Scrapiana: Do you regret parting with it?
Ginny: I sometimes feel it would have been nice to have kept the machine and been able to pass it on to my daughters though I am happy that my friend and her daughter have made great use of it and I do believe that a machine is never happy stuck away in a loft!
Scrapiana: Very wise.What machine did you get next? And can you run us through your subsequent machines and their merits?
Ginny: My 30th birthday present, partially paid for by my husband, was my current machine, a Pfaff Tipmatic 6122. I especially like it as it has an integral walking foot, is of solid construction and it has stretch stitch options which at time of purchase was a real selling point as during this period I was making a lot of lycra dance costumes. It has also become my workhorse these past 13 years firstly used for costumes and then for making products for the retail market from recycled and vintage fabrics for the small business called folkydokee handmade that I ran with Alice Butcher for 7 years. All the projects that were created for our two subsequent craft books, ‘Sew fabulous Fabric’ and ‘Home Sweet Sewn‘ were sewn on either the Pfaff or Alice’s fantastic ‘vintage’ Bernina. I still use the Pfaff and my most recent sewn project is a kimono style top.
Scrapiana: What machine(s) do you have now?
Ginny: In addition to the Pfaff, I own the following machines; a wonderful ‘vintage’ Bernina Minimatic (in a classic red case), inherited from my mother in-law, a domestic Bernina Bernette overlocker, which I have recently dusted off to complete a viscose jersey hem for a friend and a very inexpensive Singer which has been useful for teaching purposes. My youngest daughter has a half sized Janome in her room and my mother has just passed on her modern basic Singer to us too.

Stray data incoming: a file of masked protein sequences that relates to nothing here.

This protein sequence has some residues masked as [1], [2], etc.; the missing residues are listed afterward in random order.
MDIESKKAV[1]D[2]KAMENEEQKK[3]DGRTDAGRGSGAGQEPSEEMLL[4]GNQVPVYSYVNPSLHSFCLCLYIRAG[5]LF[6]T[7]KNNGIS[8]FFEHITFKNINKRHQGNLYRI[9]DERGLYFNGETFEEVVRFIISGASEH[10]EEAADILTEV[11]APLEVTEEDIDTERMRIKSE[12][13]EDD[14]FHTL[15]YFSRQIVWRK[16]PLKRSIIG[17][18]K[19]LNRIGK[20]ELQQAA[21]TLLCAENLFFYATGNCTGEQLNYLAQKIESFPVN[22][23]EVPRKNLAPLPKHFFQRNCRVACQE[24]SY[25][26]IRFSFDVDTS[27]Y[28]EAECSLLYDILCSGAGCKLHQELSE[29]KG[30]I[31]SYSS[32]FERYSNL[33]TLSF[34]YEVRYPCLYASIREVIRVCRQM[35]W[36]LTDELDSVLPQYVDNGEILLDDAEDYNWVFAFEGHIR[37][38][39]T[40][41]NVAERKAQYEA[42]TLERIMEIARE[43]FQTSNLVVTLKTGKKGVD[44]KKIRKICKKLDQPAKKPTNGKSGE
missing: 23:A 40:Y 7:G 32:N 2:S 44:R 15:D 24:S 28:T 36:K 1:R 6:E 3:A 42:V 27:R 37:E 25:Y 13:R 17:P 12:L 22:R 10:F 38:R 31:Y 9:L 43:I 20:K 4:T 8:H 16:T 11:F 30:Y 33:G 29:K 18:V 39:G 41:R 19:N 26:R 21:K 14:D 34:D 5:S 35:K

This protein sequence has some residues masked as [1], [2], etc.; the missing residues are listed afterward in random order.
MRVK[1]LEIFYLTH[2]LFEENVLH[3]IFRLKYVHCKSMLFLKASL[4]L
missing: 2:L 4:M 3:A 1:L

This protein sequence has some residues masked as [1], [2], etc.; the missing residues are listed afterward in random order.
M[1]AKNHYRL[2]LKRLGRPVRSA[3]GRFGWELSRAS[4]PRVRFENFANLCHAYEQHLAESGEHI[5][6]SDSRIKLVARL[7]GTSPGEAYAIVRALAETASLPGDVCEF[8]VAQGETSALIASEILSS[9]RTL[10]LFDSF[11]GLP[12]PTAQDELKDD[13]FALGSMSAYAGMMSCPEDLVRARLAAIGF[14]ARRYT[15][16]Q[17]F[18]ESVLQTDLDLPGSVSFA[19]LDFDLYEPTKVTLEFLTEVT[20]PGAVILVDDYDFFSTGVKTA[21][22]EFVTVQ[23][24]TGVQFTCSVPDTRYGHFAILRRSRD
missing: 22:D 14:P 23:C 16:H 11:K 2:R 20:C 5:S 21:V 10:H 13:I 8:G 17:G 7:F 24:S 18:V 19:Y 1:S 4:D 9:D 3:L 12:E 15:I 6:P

I also have an industrial Bernina 950, which Alice and I bought when we had our joint studio space and were creating for folkydokee’ and exhibiting at Country Living and House & Garden fairs. We purchased it from a local guy who dealt in industrials and also hired them out for films. He told us that it had been hired out and used on one of the early Harry Potter films, and this may have been true as it does seem to have a mind of its own! It gets little use these days but they is something comforting about having it, probably as it reminds me of my early working in days in theatre costume departments.
Scrapiana: What an impressive array! Do you have your dream machine? If not, what would that be, if money were no object?
Ginny: I would be interested to try one of the all-singing, all-dancing modern stitch regulator embroidery machines. Also one which would enable me to design my own embroideries would be good. Having said that though, I do still love the honesty of a basic traditional machine, well made, solid and with great tension.
Scrapiana: And finally, are you more likely to *give* your sewing machine a name or *call* it a name? – i.e. curse at it? My machines are named after deceased family matriarchs!
Ginny: I do not name my machines though I do feel it is essential to stroke them from time to time, so that they feel loved and will ultimately behave well for me.
Scrapiana: Thank you for your patience in answering all these questions, Ginny. We’ve travelled with you all the way from the fairy queen to Harry Potter, so I can honestly say that it’s been magical!
If you’d like the look of Ginny’s brooches and necklaces, do take a moment to look at the tempting selection available to buy on the Sweet Myrtle site. You can also view galleries of her other work there, including her beautiful and rather ethereal photographs.
You can book Ginny (and Alice too) for family, community and adult courses, workshops and demonstrations. One of their most popular, Kick Start to Sewing, happily focuses on using and getting to know your sewing machine and is really useful both for newbies and those wishing to refresh their skills. If you’re within striking distance of Surrey/Hampshire, here are Alice & Ginny’s upcoming workshop dates:-
West End Centre Aldershot – 01252 33004 www.westendcentre.co.uk
Forever Young Sock Puppets Sat 18th June 10.30 – 12.30 £4/ person – family fun workshop
Textile fun Fri 12 August 10.30 – 4.30 ages 8 – 16yrs £25 – a day exploring decorative textile techniques
Farnham Maltings – 01252 745444 www.farnhammaltings.com
Learn to love your sewing machine Sat 11th June 10am – 4pm £45 – a sewing day for beginner sewers
Introduction to dressmaking patterns Sat 9th July 10am – 1pm £20 – a morning introduction to dressmaking